Wednesday, August 29, 2018

Rarely sighted words #2

Rarely sighted words #2

Here’s a second installment of words we English speakers have mostly lost (the first installment can be found here). I think at least some of them deserve a rebirth.

A quodlibet was initially a topic up for philosophical discussion, though in time, the meaning morphed to mean a medley of well-known tunes. Either meaning works just fine for the word’s Latin source, which translates to what pleases you. I find myself envisioning a group of philosophers meeting at the pub & saying to the local musicians, “Strike up that quodlibet while we discuss our quodlibet!”

An inanimate item that is responsible for a person’s death is called a deodand. Back in the day, English law required the owner of the murderous object pay the grieving family in the amount of the value of the object. This seemed to work fine when the object was a length of rope, a pitchfork, a plough — but as soon as the industrial revolution kicked in & these expenses bumped up to the cost of a carpet-making loom, a steam engine, a train (& the payments had to be made by corporations that just might have had the ear of Parliament members), the law was abandoned.

Arfanarf is Cockney slang for half-and-half, but it does not refer to a dairy product. The term was used in the late 1800s & early 1900s to order up a drink that was half porter & half ale, or in some regions, a mixture of beer & whisky. Nothing like a little arfanarf to get the conversation flowing, eh? 

To be erumpent is to burst out of something. It’s related to interrupt, erupt & abrupt. It’s a rarely sighted word unless you happen to be a mycologist (a studier of mushrooms) — given the habits of mushrooms, mycologists use the term erumpent frequently & with gusto.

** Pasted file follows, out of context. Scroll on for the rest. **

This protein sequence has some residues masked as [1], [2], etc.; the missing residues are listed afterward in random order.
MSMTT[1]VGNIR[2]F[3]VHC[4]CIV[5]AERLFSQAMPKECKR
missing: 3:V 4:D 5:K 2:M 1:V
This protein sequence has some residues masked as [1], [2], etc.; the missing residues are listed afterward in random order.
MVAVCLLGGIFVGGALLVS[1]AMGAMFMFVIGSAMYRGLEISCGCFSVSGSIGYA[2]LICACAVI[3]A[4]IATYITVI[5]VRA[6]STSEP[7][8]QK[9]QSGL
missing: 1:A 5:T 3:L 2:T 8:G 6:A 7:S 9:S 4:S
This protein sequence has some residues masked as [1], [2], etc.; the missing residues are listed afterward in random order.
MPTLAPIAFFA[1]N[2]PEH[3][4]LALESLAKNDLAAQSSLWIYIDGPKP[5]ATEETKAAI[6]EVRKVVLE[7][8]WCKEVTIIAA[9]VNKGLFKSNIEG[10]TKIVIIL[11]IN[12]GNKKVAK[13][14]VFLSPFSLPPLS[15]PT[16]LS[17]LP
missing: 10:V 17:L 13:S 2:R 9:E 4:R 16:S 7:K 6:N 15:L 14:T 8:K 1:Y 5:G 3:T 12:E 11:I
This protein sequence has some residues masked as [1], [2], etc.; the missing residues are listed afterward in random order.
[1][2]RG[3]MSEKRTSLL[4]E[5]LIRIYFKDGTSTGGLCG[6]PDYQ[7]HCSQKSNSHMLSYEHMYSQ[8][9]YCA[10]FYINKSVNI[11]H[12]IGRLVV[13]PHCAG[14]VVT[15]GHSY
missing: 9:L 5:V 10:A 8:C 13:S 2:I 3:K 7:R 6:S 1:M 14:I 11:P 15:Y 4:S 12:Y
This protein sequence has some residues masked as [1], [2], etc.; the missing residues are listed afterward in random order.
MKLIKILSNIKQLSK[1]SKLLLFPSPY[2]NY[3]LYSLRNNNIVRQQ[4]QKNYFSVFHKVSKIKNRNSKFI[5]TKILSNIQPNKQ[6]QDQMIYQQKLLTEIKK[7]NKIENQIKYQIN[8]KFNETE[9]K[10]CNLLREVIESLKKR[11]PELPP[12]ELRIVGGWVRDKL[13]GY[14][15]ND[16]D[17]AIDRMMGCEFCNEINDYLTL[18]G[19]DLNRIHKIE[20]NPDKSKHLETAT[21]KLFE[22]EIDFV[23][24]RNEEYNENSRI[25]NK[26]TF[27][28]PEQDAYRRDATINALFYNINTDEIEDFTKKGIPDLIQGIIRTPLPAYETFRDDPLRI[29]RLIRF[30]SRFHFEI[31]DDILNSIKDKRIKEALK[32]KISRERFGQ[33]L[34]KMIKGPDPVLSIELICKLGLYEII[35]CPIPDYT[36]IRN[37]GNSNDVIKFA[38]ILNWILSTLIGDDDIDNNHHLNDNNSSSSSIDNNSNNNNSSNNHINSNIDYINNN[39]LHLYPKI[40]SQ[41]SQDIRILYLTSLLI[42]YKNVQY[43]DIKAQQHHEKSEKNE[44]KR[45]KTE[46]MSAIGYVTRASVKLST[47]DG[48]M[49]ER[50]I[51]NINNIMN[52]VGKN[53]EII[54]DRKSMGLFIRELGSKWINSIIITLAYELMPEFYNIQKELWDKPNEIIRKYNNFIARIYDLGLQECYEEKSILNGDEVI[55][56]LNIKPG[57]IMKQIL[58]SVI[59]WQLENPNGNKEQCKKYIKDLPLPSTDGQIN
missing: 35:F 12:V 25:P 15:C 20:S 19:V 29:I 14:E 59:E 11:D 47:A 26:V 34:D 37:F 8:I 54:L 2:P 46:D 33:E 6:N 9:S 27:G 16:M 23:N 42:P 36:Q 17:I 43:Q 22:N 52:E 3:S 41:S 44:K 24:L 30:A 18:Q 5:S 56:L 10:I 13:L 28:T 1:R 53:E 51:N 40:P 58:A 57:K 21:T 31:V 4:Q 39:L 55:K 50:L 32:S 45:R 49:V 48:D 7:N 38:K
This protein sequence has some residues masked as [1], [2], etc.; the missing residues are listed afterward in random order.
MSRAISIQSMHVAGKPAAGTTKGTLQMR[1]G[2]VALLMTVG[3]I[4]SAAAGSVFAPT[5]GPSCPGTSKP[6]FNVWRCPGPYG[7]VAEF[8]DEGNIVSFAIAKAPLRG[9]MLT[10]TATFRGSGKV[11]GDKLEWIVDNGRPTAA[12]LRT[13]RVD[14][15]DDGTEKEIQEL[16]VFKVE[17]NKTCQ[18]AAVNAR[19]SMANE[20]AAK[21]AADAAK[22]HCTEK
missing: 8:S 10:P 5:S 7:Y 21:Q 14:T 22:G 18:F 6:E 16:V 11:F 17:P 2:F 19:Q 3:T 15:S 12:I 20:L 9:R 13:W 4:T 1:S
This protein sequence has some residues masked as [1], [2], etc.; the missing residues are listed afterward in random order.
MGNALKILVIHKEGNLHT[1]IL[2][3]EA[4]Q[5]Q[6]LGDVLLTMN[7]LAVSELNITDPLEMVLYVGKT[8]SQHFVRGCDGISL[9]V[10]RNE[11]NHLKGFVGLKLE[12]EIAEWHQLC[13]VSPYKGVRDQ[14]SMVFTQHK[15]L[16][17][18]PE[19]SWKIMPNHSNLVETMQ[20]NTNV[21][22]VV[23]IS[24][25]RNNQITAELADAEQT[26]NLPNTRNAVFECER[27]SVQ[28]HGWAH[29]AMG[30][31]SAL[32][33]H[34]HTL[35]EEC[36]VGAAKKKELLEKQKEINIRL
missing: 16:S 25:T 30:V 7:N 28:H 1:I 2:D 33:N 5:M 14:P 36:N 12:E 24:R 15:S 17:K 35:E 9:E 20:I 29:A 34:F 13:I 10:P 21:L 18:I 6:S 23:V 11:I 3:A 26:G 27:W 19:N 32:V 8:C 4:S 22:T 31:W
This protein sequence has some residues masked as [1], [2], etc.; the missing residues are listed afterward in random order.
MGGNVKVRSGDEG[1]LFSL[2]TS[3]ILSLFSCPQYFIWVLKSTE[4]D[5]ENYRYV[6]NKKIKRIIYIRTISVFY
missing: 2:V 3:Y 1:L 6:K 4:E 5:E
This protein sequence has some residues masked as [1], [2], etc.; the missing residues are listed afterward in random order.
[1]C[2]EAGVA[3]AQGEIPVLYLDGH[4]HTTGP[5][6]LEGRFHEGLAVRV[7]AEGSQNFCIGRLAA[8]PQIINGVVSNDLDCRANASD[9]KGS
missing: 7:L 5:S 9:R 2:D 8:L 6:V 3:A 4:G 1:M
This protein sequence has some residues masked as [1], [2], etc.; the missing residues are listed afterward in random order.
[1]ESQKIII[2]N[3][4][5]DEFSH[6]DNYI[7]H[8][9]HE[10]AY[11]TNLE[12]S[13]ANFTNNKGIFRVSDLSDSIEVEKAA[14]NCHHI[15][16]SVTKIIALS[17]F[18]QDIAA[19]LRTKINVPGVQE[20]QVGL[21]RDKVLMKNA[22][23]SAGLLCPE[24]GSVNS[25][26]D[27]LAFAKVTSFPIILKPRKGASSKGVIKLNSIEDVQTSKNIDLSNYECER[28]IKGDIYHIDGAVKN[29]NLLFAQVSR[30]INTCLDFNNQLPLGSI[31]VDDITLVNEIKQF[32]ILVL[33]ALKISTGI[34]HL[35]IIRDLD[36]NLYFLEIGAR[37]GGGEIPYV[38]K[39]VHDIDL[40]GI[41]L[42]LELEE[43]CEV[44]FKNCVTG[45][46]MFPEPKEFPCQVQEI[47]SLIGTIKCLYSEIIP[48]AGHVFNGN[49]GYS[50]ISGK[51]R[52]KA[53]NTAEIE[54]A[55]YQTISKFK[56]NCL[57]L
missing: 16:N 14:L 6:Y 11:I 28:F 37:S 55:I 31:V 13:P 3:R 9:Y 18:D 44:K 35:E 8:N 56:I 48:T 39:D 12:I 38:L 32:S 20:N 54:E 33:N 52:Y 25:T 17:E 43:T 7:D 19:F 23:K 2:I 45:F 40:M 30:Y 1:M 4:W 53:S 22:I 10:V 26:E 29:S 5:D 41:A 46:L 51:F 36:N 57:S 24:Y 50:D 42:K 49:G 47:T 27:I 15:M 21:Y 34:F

An embuggerance is a niggling or irritating barrier encountered when trying to solve a problem. The term was born in the British military some time around 1950. Though bugger in modern usage is sexual in nature, both terms come from a much older expression, “to bugger one about” — to irritate one.

So, do you have any quodlibets regarding all this, or do you find all this wordmongering to be an embuggerance? Please let me know in the comments section.

My thanks go out to this week’s sources: Dictionary of Slang & Euphemism, Merriam Webster, Collins Dictionary, WorldWideWords,  & Wordnik,

Thursday, August 23, 2018

Rarely sighted words #1

Rarely sighted words #1

Here are some words that most English speakers have left behind. Which one(s) do you think might be worth the concerted effort to bring back into common usage?

Spiv is British slang from the 1930s. It’s most likely derived from the word spiffy. It means a flashily dressed petty crook who does anything to avoid honest work. A disproven - yet intriguing - folk etymology is that a spiv is the opposite of a Very Important Person, so the pluralized acronym (VIPs) was reversed to create the word spiv.

Sometime in the 1800s the word quockerwodger (or quocker-wodger) appeared in English. Its literal meaning refers to a wooden toy whose legs and arms are connected loosely to its body, so that any movement at all causes it to flap around. This meaning was quickly eclipsed by the word’s figurative meaning: a politician whose strings are clearly pulled by someone else.